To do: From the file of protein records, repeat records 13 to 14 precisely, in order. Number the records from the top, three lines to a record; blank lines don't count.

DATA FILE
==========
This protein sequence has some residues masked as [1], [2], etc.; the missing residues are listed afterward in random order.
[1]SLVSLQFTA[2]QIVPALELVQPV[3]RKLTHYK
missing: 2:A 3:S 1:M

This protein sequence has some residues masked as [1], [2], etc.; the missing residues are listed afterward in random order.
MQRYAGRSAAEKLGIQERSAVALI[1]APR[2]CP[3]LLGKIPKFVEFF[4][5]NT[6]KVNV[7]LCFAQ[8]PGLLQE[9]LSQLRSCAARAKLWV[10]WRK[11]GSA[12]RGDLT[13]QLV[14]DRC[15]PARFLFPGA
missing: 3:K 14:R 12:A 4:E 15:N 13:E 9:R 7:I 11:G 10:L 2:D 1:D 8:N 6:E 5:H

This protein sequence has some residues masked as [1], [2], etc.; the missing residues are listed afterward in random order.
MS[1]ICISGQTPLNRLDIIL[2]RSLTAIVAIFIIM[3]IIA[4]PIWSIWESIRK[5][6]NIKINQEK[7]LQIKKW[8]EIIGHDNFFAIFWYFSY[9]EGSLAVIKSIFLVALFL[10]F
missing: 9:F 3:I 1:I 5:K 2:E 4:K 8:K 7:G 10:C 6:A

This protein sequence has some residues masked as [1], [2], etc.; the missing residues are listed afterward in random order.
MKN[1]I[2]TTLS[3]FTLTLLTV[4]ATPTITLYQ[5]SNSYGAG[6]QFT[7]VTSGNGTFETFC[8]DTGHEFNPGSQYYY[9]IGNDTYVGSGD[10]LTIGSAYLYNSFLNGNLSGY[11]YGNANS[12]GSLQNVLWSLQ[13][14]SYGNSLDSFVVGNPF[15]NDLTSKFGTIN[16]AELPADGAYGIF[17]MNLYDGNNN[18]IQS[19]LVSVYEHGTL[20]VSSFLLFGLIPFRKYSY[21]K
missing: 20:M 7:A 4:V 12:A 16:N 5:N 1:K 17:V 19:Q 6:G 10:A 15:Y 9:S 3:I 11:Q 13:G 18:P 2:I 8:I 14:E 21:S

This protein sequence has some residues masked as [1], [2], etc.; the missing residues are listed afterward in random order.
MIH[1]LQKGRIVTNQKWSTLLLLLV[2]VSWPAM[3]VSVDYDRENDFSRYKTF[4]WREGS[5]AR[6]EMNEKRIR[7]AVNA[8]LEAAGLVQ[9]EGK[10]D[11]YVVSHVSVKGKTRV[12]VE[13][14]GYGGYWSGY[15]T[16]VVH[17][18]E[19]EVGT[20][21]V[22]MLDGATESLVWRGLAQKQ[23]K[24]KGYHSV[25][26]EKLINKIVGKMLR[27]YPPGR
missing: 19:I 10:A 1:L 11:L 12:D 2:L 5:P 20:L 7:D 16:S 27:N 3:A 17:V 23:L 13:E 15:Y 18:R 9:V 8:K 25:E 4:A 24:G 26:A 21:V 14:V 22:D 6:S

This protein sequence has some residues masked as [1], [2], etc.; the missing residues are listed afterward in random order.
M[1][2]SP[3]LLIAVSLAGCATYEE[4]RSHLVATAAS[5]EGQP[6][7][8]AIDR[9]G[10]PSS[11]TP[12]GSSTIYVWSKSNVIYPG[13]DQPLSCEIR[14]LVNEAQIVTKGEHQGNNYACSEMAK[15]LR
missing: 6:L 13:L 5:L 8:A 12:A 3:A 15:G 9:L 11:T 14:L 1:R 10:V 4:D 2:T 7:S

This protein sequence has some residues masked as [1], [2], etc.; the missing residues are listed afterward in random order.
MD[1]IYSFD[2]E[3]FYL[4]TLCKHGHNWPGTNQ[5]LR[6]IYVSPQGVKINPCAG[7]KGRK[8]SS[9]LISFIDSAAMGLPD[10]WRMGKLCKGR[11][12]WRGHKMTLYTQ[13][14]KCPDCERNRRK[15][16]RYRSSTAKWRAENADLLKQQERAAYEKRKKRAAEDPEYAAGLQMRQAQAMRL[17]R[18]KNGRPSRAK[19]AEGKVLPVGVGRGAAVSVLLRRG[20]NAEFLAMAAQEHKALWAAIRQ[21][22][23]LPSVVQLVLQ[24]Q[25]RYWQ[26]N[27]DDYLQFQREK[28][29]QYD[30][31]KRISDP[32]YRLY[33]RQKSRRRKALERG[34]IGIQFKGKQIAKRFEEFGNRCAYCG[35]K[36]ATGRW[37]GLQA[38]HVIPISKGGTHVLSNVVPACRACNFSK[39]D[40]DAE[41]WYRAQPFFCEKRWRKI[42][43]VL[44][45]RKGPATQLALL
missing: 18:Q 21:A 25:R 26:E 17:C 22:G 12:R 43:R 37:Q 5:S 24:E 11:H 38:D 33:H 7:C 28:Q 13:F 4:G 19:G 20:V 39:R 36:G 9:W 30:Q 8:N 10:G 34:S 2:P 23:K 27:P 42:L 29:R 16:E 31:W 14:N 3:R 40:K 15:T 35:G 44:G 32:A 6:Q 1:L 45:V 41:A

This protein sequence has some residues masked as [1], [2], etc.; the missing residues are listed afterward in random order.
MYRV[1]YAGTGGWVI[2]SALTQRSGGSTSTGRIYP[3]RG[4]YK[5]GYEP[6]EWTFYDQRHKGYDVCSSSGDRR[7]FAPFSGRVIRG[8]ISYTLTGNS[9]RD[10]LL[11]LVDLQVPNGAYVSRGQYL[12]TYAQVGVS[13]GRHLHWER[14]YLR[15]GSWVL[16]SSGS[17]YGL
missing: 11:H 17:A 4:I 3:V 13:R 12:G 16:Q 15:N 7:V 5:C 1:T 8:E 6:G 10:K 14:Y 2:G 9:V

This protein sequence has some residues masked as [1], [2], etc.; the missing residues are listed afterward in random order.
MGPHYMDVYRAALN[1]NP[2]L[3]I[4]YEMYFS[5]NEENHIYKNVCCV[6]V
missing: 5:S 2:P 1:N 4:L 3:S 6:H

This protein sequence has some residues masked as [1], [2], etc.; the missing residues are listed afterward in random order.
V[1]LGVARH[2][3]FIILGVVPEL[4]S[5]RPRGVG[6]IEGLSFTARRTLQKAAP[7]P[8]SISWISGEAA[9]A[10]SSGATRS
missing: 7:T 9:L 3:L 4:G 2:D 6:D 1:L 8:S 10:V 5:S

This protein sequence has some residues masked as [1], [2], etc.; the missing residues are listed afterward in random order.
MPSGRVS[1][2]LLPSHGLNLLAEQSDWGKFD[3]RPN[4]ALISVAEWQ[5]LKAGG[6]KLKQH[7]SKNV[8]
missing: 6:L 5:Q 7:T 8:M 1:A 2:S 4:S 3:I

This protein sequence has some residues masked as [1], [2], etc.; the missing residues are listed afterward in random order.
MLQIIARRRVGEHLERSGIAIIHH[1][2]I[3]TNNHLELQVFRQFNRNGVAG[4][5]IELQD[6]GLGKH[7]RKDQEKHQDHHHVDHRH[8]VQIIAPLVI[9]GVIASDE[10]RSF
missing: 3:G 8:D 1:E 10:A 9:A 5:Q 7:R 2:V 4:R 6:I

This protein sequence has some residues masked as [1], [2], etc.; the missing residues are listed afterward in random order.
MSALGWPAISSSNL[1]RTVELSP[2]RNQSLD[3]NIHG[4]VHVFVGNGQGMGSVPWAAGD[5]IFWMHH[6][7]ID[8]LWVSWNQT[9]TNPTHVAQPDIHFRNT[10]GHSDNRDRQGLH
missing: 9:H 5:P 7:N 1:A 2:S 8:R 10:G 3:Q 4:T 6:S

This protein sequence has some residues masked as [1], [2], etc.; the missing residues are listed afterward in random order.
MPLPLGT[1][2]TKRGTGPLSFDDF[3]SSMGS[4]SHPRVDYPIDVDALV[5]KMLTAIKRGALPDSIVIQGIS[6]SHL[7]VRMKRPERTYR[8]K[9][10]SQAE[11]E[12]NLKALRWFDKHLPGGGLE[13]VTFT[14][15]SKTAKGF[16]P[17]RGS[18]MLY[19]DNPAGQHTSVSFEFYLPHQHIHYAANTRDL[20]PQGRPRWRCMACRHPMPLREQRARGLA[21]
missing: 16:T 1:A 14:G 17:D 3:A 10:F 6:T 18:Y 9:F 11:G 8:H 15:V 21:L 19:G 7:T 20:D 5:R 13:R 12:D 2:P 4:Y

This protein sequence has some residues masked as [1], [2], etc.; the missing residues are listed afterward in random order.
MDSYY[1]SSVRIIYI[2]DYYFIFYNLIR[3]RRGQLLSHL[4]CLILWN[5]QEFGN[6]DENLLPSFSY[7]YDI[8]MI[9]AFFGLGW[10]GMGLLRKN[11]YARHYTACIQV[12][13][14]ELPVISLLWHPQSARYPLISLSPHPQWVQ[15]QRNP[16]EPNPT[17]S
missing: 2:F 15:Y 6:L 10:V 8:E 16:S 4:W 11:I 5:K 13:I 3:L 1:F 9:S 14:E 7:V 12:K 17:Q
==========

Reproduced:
This protein sequence has some residues masked as [1], [2], etc.; the missing residues are listed afterward in random order.
MSALGWPAISSSNL[1]RTVELSP[2]RNQSLD[3]NIHG[4]VHVFVGNGQGMGSVPWAAGD[5]IFWMHH[6][7]ID[8]LWVSWNQT[9]TNPTHVAQPDIHFRNT[10]GHSDNRDRQGLH
missing: 9:H 5:P 7:N 1:A 2:S 8:R 10:G 3:Q 4:T 6:S

This protein sequence has some residues masked as [1], [2], etc.; the missing residues are listed afterward in random order.
MPLPLGT[1][2]TKRGTGPLSFDDF[3]SSMGS[4]SHPRVDYPIDVDALV[5]KMLTAIKRGALPDSIVIQGIS[6]SHL[7]VRMKRPERTYR[8]K[9][10]SQAE[11]E[12]NLKALRWFDKHLPGGGLE[13]VTFT[14][15]SKTAKGF[16]P[17]RGS[18]MLY[19]DNPAGQHTSVSFEFYLPHQHIHYAANTRDL[20]PQGRPRWRCMACRHPMPLREQRARGLA[21]
missing: 16:T 1:A 14:G 17:D 3:A 10:F 6:T 18:Y 9:F 11:G 8:H 15:V 21:L 19:G 7:T 20:D 5:R 13:R 12:D 2:P 4:Y